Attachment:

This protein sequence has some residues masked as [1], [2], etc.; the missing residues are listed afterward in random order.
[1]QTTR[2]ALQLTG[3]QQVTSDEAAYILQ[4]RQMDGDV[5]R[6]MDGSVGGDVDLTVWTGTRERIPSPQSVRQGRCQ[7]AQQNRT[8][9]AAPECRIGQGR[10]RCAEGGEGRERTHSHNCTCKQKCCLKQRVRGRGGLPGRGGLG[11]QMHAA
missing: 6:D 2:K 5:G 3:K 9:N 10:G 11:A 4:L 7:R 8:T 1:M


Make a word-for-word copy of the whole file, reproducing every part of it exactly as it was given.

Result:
This protein sequence has some residues masked as [1], [2], etc.; the missing residues are listed afterward in random order.
[1]QTTR[2]ALQLTG[3]QQVTSDEAAYILQ[4]RQMDGDV[5]R[6]MDGSVGGDVDLTVWTGTRERIPSPQSVRQGRCQ[7]AQQNRT[8][9]AAPECRIGQGR[10]RCAEGGEGRERTHSHNCTCKQKCCLKQRVRGRGGLPGRGGLG[11]QMHAA
missing: 6:D 2:K 5:G 3:K 9:N 10:G 11:A 4:L 7:R 8:T 1:M